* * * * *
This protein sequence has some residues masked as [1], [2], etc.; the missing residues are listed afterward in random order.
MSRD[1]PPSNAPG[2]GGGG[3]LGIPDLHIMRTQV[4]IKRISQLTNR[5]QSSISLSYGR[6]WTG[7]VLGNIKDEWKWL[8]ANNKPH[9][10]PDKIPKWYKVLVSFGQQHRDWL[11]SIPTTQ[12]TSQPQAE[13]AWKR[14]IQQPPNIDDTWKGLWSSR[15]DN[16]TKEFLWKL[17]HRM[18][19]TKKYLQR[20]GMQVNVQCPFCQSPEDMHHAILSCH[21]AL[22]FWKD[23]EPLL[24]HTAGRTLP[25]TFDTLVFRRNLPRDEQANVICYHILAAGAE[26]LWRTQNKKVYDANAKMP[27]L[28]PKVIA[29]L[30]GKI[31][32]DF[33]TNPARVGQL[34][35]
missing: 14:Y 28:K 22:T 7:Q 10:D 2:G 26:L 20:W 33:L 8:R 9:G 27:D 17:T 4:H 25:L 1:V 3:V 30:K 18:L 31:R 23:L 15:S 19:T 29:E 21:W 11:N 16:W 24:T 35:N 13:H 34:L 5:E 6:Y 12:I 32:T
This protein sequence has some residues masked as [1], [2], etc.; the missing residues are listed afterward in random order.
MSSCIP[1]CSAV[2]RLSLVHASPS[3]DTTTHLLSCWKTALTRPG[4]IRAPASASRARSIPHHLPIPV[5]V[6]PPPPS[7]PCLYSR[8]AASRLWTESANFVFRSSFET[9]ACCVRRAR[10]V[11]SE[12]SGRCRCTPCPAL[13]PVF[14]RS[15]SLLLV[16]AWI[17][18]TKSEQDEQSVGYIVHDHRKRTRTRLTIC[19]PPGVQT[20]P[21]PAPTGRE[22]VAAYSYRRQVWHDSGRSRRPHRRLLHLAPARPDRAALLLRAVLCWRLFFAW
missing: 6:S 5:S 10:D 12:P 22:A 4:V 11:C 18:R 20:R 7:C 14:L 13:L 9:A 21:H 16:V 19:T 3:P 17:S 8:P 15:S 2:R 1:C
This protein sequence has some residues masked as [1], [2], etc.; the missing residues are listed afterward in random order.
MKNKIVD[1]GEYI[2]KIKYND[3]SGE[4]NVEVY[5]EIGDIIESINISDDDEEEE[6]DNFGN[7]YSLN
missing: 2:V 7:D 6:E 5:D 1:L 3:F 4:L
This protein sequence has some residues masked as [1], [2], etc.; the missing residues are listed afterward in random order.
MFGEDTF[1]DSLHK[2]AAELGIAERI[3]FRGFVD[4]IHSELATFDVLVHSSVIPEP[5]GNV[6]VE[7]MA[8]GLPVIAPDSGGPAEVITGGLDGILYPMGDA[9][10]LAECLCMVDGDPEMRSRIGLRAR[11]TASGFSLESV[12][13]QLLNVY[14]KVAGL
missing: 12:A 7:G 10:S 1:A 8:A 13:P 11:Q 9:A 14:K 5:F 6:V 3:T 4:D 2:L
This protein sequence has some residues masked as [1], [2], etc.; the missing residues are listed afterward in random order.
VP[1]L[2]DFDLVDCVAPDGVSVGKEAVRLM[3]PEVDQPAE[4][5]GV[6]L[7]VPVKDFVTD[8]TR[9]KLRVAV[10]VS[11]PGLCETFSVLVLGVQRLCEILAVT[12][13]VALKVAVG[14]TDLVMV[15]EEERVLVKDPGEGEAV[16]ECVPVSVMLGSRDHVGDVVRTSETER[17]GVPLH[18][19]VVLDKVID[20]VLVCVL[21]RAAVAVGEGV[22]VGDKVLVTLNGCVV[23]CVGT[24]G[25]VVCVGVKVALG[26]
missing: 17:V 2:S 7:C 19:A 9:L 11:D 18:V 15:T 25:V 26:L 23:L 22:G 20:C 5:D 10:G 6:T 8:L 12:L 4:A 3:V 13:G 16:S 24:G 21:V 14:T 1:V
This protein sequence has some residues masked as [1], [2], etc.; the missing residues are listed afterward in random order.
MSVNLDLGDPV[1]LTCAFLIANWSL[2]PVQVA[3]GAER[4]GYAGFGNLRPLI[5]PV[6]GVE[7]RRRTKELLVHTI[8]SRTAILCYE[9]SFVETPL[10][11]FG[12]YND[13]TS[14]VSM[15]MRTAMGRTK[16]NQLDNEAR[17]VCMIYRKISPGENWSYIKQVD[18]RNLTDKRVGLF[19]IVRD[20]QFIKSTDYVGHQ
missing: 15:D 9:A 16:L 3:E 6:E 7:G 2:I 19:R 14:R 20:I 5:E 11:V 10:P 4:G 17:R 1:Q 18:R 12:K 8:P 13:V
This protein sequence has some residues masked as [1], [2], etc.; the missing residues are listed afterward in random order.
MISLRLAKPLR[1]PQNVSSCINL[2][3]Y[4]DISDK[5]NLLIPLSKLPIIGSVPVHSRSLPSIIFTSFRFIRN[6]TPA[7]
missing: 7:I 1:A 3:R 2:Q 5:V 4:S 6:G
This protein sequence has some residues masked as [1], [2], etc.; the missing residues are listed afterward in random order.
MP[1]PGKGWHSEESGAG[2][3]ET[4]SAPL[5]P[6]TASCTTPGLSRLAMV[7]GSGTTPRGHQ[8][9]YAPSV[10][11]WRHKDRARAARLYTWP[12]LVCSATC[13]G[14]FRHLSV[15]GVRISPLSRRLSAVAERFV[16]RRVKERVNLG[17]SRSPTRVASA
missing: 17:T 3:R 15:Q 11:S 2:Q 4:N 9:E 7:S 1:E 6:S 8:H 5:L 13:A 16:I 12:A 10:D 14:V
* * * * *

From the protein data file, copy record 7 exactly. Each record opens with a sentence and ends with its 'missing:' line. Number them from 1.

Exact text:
This protein sequence has some residues masked as [1], [2], etc.; the missing residues are listed afterward in random order.
MISLRLAKPLR[1]PQNVSSCINL[2][3]Y[4]DISDK[5]NLLIPLSKLPIIGSVPVHSRSLPSIIFTSFRFIRN[6]TPA[7]
missing: 7:I 1:A 3:R 2:Q 5:V 4:S 6:G